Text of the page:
The 2017 Intercollegiate Meat Judging (ICMJ) Competition is coming up next month, with WAFarmers once again supporting the contest through the sponsorship of the Murdoch University ICMJ team.
Teammate Bridie Luers (21), who will complete her Bachelor of Veterinary Medicine and Surgery at the end of next year, said she had developed a particular passion for cattle production since beginning her studies.
“Having grown up on a sheep and cropping farm east of Kellerberrin, I became interested in agriculture and livestock from a young age,” she said.
“Our family also runs a stock and station agency, Livestock and Land, which handles livestock, wool and real estate sales, and as I have been involved in both of these enterprises since I was a kid, they have definitely helped to shape my interest in livestock production, particularly sheep.
“Additionally, since beginning my veterinary studies and attending practicals all over the state on farms and stations, I have developed a real passion for cattle production, especially the northern extensive industry.”
As she aspires to work as a veterinarian in a rural mixed practice with a heavy focus on cattle production medicine, Ms Luers said she looked forward to learning more about Australian meat production, processing and marketing at the competition, in addition to expanding her networks.
“I hope to gain the ability to judge carcasses and primals as objectively as possible through assessment of quality, trimness and muscularity, and to expand my knowledge of how carcass attributes influence eating quality and to learn more about the science behind why, as this is how we can manipulate it,” she said.
“I also hope to gain a better understanding of how I, as a future veterinarian, will be able to contribute to the Australian beef and lamb supply chains.”
While Ms Luers grew up on a farm, teammate and fellow Bachelor of Veterinary Medicine and Surgery student Harriet Moss (22) was only introduced to the industry in the later years of her secondary education, and has found her enthusiasm for the industry increase rapidly in the years since, with her involvement in the Murdoch University-led Steer and Heifer Team being the catalyst for her application to the IMCJ team.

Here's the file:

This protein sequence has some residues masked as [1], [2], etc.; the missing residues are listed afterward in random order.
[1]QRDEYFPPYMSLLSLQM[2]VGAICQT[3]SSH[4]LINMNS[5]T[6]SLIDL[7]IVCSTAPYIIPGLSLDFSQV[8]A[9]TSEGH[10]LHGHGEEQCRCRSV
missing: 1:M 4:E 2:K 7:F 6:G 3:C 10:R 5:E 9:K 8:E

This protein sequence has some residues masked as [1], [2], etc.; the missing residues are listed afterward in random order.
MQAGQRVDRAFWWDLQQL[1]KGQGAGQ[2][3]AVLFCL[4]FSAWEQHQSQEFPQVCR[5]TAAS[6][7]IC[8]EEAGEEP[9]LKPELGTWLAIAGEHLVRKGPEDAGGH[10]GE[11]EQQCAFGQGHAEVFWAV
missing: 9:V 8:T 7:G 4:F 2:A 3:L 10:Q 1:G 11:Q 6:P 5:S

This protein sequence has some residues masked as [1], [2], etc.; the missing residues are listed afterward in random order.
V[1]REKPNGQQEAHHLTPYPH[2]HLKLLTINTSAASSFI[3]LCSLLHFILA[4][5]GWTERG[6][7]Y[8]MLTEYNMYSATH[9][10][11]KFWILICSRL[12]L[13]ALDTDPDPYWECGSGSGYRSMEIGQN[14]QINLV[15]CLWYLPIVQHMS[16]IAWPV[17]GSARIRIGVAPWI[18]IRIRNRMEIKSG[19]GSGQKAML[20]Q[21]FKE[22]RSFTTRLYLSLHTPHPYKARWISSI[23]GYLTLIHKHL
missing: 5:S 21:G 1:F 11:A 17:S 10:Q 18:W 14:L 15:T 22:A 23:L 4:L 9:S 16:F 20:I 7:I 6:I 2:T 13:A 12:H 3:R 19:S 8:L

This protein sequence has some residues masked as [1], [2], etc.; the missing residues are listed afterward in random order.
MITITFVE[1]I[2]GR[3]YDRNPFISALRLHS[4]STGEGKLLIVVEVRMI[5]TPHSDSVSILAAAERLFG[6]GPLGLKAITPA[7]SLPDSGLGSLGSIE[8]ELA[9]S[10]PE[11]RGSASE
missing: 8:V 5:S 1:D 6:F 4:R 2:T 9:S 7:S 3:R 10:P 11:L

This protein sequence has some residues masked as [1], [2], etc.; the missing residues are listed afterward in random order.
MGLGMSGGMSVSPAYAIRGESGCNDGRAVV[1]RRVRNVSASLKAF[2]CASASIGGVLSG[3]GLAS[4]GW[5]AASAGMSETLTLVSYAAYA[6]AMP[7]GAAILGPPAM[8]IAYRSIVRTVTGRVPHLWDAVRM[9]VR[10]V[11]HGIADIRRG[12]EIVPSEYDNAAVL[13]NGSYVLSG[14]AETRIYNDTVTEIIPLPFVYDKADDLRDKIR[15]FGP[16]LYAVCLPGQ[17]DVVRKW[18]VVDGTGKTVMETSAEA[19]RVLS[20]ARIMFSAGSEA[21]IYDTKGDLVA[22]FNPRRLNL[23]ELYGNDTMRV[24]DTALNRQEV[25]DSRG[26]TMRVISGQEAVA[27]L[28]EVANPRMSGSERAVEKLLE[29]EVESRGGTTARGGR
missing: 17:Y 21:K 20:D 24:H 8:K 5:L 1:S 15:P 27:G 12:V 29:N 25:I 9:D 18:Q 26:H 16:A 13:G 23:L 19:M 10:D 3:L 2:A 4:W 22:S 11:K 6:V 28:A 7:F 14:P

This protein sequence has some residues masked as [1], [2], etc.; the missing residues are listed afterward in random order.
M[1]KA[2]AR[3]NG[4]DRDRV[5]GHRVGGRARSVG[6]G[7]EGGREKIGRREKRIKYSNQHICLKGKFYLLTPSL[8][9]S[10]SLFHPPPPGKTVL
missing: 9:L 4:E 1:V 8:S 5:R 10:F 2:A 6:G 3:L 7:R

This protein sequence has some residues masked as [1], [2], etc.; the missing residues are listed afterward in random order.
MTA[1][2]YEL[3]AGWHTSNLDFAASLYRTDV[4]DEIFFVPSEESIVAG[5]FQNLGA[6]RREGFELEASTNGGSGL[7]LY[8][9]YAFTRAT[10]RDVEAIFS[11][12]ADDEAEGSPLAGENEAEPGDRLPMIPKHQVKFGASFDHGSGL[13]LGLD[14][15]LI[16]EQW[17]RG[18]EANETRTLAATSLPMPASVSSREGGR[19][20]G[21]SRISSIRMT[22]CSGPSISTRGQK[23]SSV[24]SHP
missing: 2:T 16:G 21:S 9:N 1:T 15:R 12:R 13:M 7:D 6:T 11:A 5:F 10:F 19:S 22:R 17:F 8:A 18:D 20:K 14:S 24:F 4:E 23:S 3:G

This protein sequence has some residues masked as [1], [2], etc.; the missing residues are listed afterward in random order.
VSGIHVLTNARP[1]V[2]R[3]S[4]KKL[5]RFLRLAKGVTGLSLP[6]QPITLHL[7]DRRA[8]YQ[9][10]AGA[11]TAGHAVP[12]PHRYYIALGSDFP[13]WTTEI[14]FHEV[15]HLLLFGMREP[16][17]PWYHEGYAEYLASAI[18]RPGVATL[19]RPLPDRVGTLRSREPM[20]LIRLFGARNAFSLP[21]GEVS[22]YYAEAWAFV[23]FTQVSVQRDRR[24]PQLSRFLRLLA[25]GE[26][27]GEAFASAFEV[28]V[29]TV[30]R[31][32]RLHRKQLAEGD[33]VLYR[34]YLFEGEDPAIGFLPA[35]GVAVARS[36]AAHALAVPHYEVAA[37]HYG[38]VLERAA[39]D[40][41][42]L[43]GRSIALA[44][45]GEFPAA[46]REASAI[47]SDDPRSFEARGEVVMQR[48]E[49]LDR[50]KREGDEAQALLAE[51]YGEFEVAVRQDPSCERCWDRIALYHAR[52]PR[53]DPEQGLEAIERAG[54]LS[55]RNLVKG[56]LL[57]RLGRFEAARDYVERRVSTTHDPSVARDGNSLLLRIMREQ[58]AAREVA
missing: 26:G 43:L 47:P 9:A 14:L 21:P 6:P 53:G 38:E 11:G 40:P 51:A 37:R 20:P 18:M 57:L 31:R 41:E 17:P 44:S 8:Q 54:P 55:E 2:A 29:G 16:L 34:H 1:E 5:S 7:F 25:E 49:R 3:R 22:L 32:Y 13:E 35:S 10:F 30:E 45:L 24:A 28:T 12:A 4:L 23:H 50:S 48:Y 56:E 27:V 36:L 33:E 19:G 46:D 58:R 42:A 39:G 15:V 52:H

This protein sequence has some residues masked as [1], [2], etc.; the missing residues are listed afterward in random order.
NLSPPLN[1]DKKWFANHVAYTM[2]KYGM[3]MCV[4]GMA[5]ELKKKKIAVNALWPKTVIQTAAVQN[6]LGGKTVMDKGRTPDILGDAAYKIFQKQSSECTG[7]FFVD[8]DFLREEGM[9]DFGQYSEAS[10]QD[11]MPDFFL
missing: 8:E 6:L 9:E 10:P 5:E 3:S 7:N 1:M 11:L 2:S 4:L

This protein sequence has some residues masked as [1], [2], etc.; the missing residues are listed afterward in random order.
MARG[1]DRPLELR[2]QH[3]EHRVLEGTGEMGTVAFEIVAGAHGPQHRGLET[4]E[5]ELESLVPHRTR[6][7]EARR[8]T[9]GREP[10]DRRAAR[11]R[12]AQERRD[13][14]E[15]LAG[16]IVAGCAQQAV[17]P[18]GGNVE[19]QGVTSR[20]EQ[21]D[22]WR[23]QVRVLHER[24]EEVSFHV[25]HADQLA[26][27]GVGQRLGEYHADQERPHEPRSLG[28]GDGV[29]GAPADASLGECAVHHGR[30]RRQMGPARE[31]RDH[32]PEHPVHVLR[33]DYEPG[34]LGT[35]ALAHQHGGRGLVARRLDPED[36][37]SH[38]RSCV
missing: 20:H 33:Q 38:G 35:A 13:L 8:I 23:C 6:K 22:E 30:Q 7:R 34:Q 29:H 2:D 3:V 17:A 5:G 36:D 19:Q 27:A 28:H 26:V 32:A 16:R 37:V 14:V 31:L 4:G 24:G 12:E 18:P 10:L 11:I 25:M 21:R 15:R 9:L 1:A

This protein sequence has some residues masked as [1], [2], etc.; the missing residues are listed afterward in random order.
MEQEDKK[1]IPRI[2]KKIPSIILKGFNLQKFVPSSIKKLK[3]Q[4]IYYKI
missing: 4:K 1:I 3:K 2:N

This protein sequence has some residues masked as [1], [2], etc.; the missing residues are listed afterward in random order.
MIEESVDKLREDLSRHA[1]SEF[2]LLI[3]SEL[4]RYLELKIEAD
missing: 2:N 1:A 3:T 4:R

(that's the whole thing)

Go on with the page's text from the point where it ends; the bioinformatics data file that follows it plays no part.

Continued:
“I was immediately intrigued by the concept of the ICMJ competition and enticed by the knowledge that I would gain towards a broader understanding of the requirements within the meat production industry,” Ms Moss said.
“As the agricultural industry is constantly evolving and new technologies and ways of managing livestock are being developed all the time, the ICMJ competition is a great opportunity for students to be exposed to these new components of the industry and to converse with experienced industry members.”
Ms Moss said the skills the team will develop in identifying the more desirable primal or carcase will not only help them to advise meat producers on how to produce a quality product that meets industry specifications and consumer preferences, but will also help her career prospects.
“Although we may not think about it too much while we are judging a class in the middle of a cooler – fingers going numb, trying to get our brains cranking so that we can interpret the beef primals in front of us – the qualities seen in the meat cuts have important commercial significance,” she said.
“I am looking forward to presentations looking at the production of livestock, in particular prime lamb and cattle in feedlots, and am also interested in learning about any new technologies that might be coming into the industry or are already being implemented.
“I believe that the mentality that vets are seen as someone that comes out when things go wrong should be changed and vets could be utilised as advisors for maximising the health of our livestock and in turn the productivity.
“There’s a lot of potential to do good as a vet in the livestock industry and I am excited for my career to begin come graduation.”
The Murdoch team, comprising of 10 students, will travel to Wagga Wagga in early July to represent their university, and will gain practical experience in the evaluation of carcasses, primals and retail cuts.
WAFarmers is sponsoring the Murdoch University ICMJ team alongside Harvey Beef, Linley Valley Pork, The Royal Agricultural Society of WA and the Murdoch University Veterinary Trust.